What's the biggest moment in Richmond history?
There are a few contenders. In 1775, a guy named Patrick Henry delivered his "Give Me Liberty or Give Me Death" speech at St. John's Church. During the Civil War, the city served for a time as the Confederate Capital.
But in the modern 24/7 world, Richmond has never enjoyed the kind of spotlight it has this week, when Shaka Smart's upstart VCU basketball team and Chris Mooney's Richmond team are preparing to play Sweet 16 games in San Antonio.
"It's kind of like Christmas here in Richmond," said Mayor Dwight Jones.
The city of about 200,000 has as many basketball teams left playing as the vaunted Big East. VCU's athletics Web site spiked from 800,000 hits a day to 2.5 million over the weekend, causing concern it might crash. Shaka Smart and VCU were national trending topics on Twitter. Traffic is up 48 percent on the admissions page of the Richmond website. Players are getting standing ovations in class. Coaches can't order lunch without the other patrons gushing over them.
"The excitement is reaching epic proportions," said Chamber of Commerce president Kim Scheeler. "It's tremendous visibility."
The universities are opposites in many ways. VCU is an urban, downtown state school of more than 23,000 undergraduates. Richmond is a suburban private institution with a little less than 3,000 students.
But they share something in common this week. They have overcome low seedings and national disregard -- especially in the case of VCU, which made the field as a "First Four" team and was widely mocked -- to reach the second weekend of the NCAA tournament.
Today local leaders will stage a rally in the historic downtown district. Though the teams will already have departed for San Antonio, the university presidents will each make a speech. According to organizer Jack Berry of Venture Richmond, the event will come complete with a banner depicting ESPN pundit and VCU critic Dick Vitale with a plate of crow and the words, "Eat Crow Baby!"
"He gave us such a hard time, we want to lampoon him," Berry said.
When the bracket came out, Vitale said "it makes no logic" that VCU was included. The Rams have since won three games and, thanks to the busted Southwest Bracket, will play No. 10 seed Florida State on Friday night. Earlier in the evening, No. 12 seed Richmond has a more daunting task, taking on the region's top seed, Kansas.
"It's a huge opportunity for us and a huge challenge," said Spiders coach Mooney. "The pending Kansas game really helps us stay focused."
Which means Mooney has been able to shut out some of the ambient noise that surrounds the excitement. Because that's another thing VCU and Richmond have in common: They have two of the hottest young coaches in the game. Neither had completed first-round upsets before Twitter exploded with speculation about their future job prospects and Facebook pages lobbying for their services were established.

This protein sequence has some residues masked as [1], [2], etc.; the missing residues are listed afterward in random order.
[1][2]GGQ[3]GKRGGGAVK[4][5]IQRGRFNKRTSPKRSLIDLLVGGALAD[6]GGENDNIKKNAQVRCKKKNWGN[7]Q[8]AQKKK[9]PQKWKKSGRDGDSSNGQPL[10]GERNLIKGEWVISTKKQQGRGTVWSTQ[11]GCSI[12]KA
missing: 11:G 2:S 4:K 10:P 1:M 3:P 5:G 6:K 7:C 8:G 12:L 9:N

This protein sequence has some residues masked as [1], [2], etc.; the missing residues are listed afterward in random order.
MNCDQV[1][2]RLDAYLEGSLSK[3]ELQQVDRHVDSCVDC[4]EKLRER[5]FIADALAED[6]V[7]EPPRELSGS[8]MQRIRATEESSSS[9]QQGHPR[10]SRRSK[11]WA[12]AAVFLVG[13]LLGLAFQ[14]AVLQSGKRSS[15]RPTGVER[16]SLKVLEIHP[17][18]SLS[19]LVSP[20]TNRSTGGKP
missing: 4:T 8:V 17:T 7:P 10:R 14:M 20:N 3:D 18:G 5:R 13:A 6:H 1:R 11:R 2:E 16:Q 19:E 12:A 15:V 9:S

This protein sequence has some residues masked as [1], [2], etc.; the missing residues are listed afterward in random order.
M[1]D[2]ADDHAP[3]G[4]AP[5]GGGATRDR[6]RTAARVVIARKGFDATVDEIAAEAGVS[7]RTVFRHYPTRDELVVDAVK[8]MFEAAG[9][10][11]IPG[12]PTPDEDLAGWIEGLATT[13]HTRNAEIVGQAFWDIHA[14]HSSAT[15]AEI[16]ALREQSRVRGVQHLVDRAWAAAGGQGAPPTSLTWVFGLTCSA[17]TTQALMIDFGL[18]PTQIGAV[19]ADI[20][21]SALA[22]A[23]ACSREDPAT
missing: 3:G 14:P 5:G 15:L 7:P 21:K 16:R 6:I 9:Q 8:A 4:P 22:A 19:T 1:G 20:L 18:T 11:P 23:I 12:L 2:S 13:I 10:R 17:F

On Tuesday, the Richmond Times Dispatch reported that VCU athletic director Norwood Teague plans to sit down with 33-year old Smart, saying, "We want to take care of him."
Mooney, 38, was wooed by Boston College last April but returned to Richmond to sign a new contract that runs for six more seasons. The university president told the Times Dispatch, "We'd love for him to stay."
"If there are 100 stories about Shaka taking a job on the Internet, if he doesn't turn on his computer he doesn't see one," Mooney said of Smart, though he could have been talking about himself. "If you're not looking for it, it's not a distraction."
Smart is of the same mind. "One hundred percent of my time and energy is spent on Florida State," he said. "Every year at this time, the talk is about coaching changes and there is always speculation about who's going where. Every ounce of me is devoted to taking this program to new heights."
Both are bright, young motivators. Smart was accepted to Harvard coming out of high school but went to tiny Division III Kenyon College. Smart has used doubts about his team as a way to fuel his players. He showed film over and over of ESPN analyst Joe Lunardi saying VCU players couldn't guard him.
"We love ESPN," Smart said over the weekend. "But let's face it, those guys questioned us a little bit and our credibility as an NCAA team."
Richmond, in turn, was motivated by a seeding that it felt was too low. Guard Kevin Anderson said the team "was blown when we got a 12." Princeton-educated Mooney has kept his team loose, turning them on to old-school bands like Pearl Jam and taking his players out to play touch football after a crushing loss to Temple.
VCU and Richmond are in different leagues, but they play each other every year in the Black and Blue Classic, the biggest nonconference game of the year. (VCU holds the series edge, but Richmond won this season's game 72-60.) Unlike some crosstown rivalries, the teams maintain a friendly relationship. They also have a couple of native sons: Richmond senior Justin Harper and VCU senior Brandon Rozzell are both local products.
"I always knew Richmond basketball was good," Rozzell said.
Now there's a chance the teams could be playing each other in San Antonio.
"It's possible," Berry said. "Anything's possible at this point."
Mooney, who was an English literature major at Princeton -- and who looks like he'd be as comfortable analyzing The Great Gatsby as breaking down Vanderbilt's defense -- wrote his senior thesis on baseball literature.
"And why baseball is such a subject for literature," Mooney said. "It's a breezy spring afternoon. Basketball is a little more intense, a little more quick."
But what's happening in Richmond this week is the stuff of storybooks.